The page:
Companies in this bucket, therefore, tend to be exposed to some form of cycle but it can include any business that has the potential for a positive profit inflection. Cyclical businesses can often be misleading – if they are delivering healthy profits and dividends, we are inclined to be cautiously positive because we know that, at some stage, the cycle will turn. Conversely, a more sensible starting point for us is to look for companies that are delivering depressed profitability within a historic cycle of peaks and troughs.
Calling the turning point of a cycle is notoriously difficult, but our focus on the sustainability of the dividend guides us towards companies that have robust cashflows even at the trough of the cycle. A cost advantage over competitors helps in this regard, as does a clean balance sheet with limited debt. Where we find these characteristics, the emphasis of our research moves towards what is priced into the stock. If the market is discounting an improbably extended down-cycle, the asymmetry of future returns is likely to work in our favour. The length of the down-cycle and the path of the subsequent recovery are typical sources of controversy in this bucket. Sometimes this has specific ramifications for a particular business; other times, an entire industry may be implicated.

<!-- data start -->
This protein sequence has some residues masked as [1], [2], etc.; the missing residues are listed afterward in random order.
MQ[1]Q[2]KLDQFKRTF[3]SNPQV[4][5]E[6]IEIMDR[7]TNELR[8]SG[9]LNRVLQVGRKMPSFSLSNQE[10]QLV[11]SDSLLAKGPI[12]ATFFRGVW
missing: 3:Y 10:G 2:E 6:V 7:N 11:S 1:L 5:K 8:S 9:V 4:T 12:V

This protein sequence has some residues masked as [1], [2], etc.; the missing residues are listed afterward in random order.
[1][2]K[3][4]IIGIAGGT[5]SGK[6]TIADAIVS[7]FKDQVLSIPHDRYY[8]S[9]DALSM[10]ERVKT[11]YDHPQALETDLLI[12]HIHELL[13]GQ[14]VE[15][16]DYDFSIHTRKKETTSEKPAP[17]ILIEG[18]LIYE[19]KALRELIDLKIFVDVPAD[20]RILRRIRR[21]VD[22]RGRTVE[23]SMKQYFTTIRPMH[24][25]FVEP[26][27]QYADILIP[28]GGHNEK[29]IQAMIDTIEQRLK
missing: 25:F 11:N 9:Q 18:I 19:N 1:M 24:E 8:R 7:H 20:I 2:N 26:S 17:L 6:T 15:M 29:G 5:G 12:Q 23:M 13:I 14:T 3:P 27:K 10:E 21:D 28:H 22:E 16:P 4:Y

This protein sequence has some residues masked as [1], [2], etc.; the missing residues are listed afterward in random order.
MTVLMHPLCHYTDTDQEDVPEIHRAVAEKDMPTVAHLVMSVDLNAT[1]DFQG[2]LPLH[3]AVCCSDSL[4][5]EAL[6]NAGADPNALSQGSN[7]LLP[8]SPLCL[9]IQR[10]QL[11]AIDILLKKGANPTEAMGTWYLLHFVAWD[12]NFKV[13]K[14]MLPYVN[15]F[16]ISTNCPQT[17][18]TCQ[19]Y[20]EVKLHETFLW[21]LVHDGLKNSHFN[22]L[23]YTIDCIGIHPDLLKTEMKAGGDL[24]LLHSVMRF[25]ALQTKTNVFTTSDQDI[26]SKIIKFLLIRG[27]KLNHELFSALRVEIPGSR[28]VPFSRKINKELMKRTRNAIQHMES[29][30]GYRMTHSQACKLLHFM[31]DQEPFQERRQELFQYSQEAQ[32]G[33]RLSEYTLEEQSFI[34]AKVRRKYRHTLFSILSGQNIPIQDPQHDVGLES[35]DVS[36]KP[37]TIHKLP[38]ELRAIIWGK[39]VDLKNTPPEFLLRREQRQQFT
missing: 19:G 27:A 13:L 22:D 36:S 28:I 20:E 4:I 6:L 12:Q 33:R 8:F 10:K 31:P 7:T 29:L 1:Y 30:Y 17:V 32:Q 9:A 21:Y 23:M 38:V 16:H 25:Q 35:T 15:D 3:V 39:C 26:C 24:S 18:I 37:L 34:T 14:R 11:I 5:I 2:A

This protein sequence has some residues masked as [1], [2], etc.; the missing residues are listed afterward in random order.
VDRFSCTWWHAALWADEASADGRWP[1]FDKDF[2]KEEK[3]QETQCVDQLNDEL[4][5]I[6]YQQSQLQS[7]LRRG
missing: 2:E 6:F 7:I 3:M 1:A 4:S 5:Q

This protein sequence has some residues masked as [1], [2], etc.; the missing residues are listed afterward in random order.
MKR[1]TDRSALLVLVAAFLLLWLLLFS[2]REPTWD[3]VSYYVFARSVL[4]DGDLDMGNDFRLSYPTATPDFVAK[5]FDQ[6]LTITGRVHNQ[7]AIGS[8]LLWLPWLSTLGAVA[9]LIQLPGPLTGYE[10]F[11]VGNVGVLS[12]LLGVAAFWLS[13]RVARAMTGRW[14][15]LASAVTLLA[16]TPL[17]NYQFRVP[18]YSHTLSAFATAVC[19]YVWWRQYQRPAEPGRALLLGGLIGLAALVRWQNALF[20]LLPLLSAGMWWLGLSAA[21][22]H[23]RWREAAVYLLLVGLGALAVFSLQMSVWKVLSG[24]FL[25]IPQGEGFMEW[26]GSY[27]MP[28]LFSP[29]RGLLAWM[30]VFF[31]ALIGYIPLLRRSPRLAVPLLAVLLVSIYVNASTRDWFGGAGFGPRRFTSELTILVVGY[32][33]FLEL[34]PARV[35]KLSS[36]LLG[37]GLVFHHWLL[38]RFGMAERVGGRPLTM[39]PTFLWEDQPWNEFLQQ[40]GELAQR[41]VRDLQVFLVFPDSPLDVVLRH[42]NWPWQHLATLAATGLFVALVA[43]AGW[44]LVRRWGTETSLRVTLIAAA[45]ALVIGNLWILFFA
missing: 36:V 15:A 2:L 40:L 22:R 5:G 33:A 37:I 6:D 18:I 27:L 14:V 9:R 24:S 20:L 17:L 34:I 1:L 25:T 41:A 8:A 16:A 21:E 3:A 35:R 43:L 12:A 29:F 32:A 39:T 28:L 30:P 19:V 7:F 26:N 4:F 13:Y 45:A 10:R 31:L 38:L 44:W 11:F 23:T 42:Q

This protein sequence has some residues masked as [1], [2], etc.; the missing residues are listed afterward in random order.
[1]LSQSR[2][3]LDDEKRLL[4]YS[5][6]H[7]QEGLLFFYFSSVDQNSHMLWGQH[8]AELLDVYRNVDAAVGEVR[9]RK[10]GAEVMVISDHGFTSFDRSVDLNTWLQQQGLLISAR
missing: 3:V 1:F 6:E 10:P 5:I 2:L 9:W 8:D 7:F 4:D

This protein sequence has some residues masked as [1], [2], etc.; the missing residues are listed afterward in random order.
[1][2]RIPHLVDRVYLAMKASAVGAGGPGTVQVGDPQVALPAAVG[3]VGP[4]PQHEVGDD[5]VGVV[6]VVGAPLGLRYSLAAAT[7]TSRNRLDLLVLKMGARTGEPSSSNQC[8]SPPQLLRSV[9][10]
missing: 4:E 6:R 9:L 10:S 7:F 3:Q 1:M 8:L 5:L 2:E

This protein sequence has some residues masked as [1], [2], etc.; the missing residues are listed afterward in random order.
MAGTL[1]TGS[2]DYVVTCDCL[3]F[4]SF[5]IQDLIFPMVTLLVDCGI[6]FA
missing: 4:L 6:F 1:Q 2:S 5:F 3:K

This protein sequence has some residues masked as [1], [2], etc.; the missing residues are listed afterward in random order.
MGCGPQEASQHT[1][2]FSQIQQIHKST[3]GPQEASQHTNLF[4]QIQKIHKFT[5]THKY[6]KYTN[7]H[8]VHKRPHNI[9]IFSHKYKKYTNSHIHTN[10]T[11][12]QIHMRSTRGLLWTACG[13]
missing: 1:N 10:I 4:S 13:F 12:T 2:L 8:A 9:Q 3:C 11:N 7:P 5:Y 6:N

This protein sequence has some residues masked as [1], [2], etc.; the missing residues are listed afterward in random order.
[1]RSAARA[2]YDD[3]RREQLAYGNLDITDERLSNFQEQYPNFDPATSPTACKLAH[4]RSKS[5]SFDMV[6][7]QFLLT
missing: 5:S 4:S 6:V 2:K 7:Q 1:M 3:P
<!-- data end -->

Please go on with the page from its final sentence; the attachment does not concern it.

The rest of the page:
Profitability transformation: What we need to know
- How has the industry changed since the last cycle turned?
- How long is the market expecting this down cycle to prevail?
- What conditions do we need to see to have confidence in a cyclical upswing?